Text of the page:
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ANCHORAGE - The statewide teachers union and its staff have reached a deal on a new four-year contract, ending a strike by the union's 23 employees.
The National Education Association-Alaska and its workers represented by the National Staff Organization-Alaska each ratified a tentative agreement reached Friday with the help of a federal mediator.
Staff members were to return to work this morning, three weeks after they went out on strike. Picketers walked the sidewalk near Juneau's NEA office, at Second and Main streets downtown, much of that time.
Neither side would talk about contract details. Agreements between a union and its employees, unlike those involving school districts, are not public.
Both sides, however, said the new contract provides for salary increases, efforts to hold down health insurance costs and retirement incentives for senior staff.
"It was all about money," NEA-Alaska President Rich Kronberg told the Anchorage Daily News.
The teachers' union staff works out of Anchorage, Fairbanks and Juneau. Staff members conduct negotiations, pursue grievances and help the statewide union with other matters.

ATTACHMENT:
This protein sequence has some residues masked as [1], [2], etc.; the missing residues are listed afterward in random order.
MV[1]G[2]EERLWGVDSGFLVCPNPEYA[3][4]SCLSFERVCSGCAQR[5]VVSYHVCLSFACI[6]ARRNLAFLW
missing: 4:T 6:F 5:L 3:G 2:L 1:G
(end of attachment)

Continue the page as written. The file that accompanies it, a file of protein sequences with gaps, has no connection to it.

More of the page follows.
NEA-Alaska professionals include four labor attorneys and seven others who have degrees in labor relations, said Jeff Cloutier, a union spokesman. The highest paid of them gets more than $100,000 annually, Kronberg said. NSO-Alaska leaders put that figure at about $95,000.
"I have got 31 years of experience, and I'm making that big (upper-end) salary," said Cloutier.
The other half of the NSO-Alaska members are the support staff, and their top-ranked earners make about $57,000 a year, exclusive of overtime and health insurance.
Teachers and other NEA-Alaska members are aware that most of the union staff earns "a lot more" than they do, Kronberg said. Some teachers believe union staff are paid about right, he said, while others think staff salaries should be tied to that of teachers.
The contract agreement also creates a joint committee to try to close rifts created by the bargaining dispute, strike and disruption of services.
The contract settlement will not mean a rise in dues for NEA members, Cloutier said.